Getting eating right from the start – what a new parent needs to know about introducing solids

By Guest Blogger Dietitian Emma Landorf, APD, AN, Women’s and Children’s Hopsital

Introducing solids …. a topic that generates more conversation and opinion than whether K-Rudd or Abbott should lead our country! Google ‘introducing solids’ and you will be presented with more than 1.2 million webpages giving different opinions on how and when to give babies solid foods, and what foods to give – no wonder new parents are confused! Thankfully the Australian National Health and Medical Research Council (NHMRC) have done all the hard work for us by reviewing over 500 research publications to come up with practical, evidence-based guidelines for new parents.  Here is a summary of the new guidelines for introducing solids:


  • Solid foods should be introduced at ‘around 6 months’ – this is a time when a baby’s appetite and nutritional needs are no longer satisfied by breastmilk or infant formula alone.  At around 6 months most babies are also developmentally ready to accept solid foods as their digestive system has matured and they are able to hold their head up and sit with support.


  • Continuing breastfeeding while introducing solids is recommended until 12 months of age and beyond, for as long as the mother and child desire.  If a baby isn’t having breastmilk they should have infant formula as their main drink until 12 months of age.


  • There are problems with early and late introduction of solid foods. There seems to be a window of opportunity to introduce solids at ‘around 6 months’. Starting solid foods too early is not good for babies as their swallowing skills and digestive system may not be ready.  It is also important not to leave it too late to start solid foods as this can lead to nutrient deficiencies (such as iron deficiency) and feeding problems.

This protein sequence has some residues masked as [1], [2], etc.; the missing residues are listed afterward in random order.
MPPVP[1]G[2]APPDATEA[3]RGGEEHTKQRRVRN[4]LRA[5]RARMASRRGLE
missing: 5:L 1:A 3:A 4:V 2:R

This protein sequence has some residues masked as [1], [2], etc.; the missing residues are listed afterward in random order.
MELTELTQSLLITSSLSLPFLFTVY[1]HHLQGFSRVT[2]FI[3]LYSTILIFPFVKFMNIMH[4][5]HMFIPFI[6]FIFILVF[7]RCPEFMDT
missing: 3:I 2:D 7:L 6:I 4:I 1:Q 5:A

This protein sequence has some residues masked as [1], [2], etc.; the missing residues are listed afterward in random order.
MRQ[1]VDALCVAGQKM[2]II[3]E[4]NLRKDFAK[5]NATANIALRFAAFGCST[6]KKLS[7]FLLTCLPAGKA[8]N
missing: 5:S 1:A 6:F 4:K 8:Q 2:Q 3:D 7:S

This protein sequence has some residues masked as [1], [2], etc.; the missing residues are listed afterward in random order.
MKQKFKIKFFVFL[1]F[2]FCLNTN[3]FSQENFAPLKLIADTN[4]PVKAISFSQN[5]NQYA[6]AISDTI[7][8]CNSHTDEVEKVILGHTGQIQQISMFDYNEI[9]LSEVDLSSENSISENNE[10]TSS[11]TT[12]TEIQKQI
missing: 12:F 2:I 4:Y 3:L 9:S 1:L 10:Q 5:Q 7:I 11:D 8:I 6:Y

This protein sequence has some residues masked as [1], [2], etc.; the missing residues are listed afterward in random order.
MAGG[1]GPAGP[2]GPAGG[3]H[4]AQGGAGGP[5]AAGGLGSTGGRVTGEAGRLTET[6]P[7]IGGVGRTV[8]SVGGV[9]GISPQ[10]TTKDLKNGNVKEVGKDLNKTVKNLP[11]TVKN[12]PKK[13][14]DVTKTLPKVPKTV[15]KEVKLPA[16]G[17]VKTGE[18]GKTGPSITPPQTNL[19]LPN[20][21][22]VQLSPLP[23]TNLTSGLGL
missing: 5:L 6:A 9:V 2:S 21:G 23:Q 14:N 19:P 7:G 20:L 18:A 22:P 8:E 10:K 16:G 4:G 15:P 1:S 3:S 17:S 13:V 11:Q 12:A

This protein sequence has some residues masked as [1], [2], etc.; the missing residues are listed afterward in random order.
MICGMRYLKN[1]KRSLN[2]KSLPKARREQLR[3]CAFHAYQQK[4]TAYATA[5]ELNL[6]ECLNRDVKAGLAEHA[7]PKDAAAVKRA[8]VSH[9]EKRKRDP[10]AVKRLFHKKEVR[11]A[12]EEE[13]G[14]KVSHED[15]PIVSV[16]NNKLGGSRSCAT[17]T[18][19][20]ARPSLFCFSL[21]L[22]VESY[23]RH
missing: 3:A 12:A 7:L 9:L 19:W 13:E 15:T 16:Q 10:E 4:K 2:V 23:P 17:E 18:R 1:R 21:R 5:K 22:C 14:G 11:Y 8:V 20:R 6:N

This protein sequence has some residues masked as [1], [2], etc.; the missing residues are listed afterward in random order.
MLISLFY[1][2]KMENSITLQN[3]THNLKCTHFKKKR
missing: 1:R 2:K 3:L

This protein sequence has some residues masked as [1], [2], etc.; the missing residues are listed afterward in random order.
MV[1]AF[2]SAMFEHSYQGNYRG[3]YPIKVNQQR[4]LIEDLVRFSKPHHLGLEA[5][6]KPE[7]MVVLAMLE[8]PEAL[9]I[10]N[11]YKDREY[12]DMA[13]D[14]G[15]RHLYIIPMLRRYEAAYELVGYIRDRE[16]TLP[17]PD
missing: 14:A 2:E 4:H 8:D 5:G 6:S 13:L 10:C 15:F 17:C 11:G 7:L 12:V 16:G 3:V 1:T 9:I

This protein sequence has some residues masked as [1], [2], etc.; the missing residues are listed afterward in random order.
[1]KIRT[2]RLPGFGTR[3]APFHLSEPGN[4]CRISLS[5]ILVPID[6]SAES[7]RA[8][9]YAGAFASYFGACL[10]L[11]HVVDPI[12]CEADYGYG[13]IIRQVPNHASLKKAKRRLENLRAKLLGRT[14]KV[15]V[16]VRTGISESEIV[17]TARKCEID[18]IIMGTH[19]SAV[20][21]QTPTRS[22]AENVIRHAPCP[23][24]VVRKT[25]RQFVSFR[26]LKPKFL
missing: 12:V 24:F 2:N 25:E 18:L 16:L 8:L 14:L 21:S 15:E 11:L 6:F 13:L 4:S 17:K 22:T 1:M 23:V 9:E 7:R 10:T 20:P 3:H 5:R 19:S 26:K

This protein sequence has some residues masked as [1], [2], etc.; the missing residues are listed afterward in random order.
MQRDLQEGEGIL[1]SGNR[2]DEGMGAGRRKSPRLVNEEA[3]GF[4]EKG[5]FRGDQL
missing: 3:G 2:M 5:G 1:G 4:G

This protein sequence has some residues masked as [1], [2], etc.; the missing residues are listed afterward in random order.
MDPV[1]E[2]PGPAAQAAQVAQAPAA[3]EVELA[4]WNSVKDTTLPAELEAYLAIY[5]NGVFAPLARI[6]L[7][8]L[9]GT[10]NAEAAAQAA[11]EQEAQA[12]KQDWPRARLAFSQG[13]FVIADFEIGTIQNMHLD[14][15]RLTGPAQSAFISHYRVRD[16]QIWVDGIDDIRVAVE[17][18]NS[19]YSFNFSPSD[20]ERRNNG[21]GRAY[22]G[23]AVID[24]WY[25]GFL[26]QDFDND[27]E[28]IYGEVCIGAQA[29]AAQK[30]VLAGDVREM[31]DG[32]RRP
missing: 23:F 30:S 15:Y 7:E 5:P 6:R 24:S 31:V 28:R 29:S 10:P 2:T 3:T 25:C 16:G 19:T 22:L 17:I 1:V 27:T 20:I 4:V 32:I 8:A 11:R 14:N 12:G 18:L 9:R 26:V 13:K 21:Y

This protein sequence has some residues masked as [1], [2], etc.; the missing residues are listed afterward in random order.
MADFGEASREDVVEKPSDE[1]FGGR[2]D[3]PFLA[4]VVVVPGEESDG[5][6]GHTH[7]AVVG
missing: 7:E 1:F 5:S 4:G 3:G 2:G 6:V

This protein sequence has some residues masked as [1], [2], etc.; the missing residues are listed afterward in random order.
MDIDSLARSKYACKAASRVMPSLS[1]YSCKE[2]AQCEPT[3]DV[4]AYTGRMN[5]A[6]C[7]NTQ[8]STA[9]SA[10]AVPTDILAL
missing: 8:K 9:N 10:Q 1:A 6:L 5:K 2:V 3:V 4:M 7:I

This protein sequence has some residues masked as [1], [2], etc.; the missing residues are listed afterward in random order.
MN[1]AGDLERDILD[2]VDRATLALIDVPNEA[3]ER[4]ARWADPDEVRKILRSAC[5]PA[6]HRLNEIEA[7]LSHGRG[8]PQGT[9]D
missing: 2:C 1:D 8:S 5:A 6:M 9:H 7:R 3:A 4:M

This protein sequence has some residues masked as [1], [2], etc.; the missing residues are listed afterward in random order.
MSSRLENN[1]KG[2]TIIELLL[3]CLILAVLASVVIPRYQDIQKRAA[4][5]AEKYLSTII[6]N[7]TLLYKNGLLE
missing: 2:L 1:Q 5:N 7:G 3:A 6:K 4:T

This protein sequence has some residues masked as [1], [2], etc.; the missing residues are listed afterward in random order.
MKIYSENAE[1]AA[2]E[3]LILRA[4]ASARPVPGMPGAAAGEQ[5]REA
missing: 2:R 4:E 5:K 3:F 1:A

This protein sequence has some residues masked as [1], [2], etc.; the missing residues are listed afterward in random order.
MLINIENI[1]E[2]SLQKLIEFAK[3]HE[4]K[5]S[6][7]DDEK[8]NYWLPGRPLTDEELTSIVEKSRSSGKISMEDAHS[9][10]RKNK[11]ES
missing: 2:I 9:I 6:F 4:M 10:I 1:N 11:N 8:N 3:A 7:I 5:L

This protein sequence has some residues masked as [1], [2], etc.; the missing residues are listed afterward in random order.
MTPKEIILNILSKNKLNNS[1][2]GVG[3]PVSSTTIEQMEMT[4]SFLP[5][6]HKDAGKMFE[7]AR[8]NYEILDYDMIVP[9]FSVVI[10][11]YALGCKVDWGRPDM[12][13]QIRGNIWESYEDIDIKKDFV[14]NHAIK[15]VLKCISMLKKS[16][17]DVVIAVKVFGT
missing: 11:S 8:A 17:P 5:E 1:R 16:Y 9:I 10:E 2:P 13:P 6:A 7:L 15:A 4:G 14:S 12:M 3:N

• Iron rich foods should be included in the first foods. Babies need extra iron in their diet at around 6 months to prevent iron deficiency.  Experts now recommend that iron-rich foods such as iron fortified cereals (e.g. baby rice cereal), meat and poultry dishes, pureed tofu and cooked legumes and beans (all in appropriate consistency) should be included in a baby’s first foods.


  • Foods can be introduced in any order and slow introduction of foods is not necessary. As long as iron rich foods are included there are no recommendations about the order in which foods should be introduced or the number of new foods that can be introduced at one time.  This is a big change to previous guidelines which recommended introducing one food at a time in a particular order and waiting several days between each.


  • Foods do not need to be delayed to minimise allergy risk. Experts now agree that delaying the introduction of certain foods does not help in preventing food allergies and there is some evidence that delaying the introduction of foods may actually increase (rather than decrease) allergies.  Foods such as eggs, nuts and seafood (in appropriate texture) can be introduced at the same time as other foods.


  • Variety and texture is important. Most babies start with a puree texture of food but it’s really important to expose babies to lumpier textures and finger foods as soon as the baby is developmentally ready. Exposing babies to a variety of tastes and textures helps prevent feeding problems later on.


  • Fruit juice and honey shouldn’t be given to babies. Fruit juice contains lots of sugar and doesn’t have the fibre of real fruit.  Babies and young children can fill up on fruit juice instead of eating more nutritious foods and lots of fruit juice is also bad for their teeth.  Honey is also bad for teeth and can contain a bacterium (Clostridium botulinum) that causes babies to become very unwell.


  • Salt shouldn’t be added to foods for babies. Salt is hard for babies kidneys to process because they are not fully developed so shouldn’t be added to foods.



Recipe idea: Creamy pasta Bolognese sauce

This recipe can be used for the whole family and modified to suit the stage of the infant’s eating.


  • 1 onion, finely diced
  • 1 clove garlic, grated
  • 400g lean beef mince
  • 1 large carrot, finely diced
  • 1 large zucchini, finely diced
  • 1 teaspoon dried mixed herbs
  • 1 tablespoon tomato paste (choose no added salt variety)
  • 2 tablespoons cream cheese
  • 420g diced tomatoes (choose no added salt variety)


  1.   In a frying pan brown onion, garlic and mince
  2.   Add diced carrot and zucchini.  Sauté for 2-3 minutes
  3.   Stir in mixed herbs, tomato paste, cream cheese and diced tomatoes.  Simmer uncovered for 5 minutes stirring occasionally.
  4.   Serve according to your baby’s stage of eating:

–          For a young baby on puree foods – puree the sauce and serve with puree vegetables.

–          For an older baby managing lumpy foods – serve the sauce with pasta (e.g. macaroni) or mashed vegetables.


Acknowledgments to Start Right Eat Right for this recipe

For more information on the infant feeding guidelines visit

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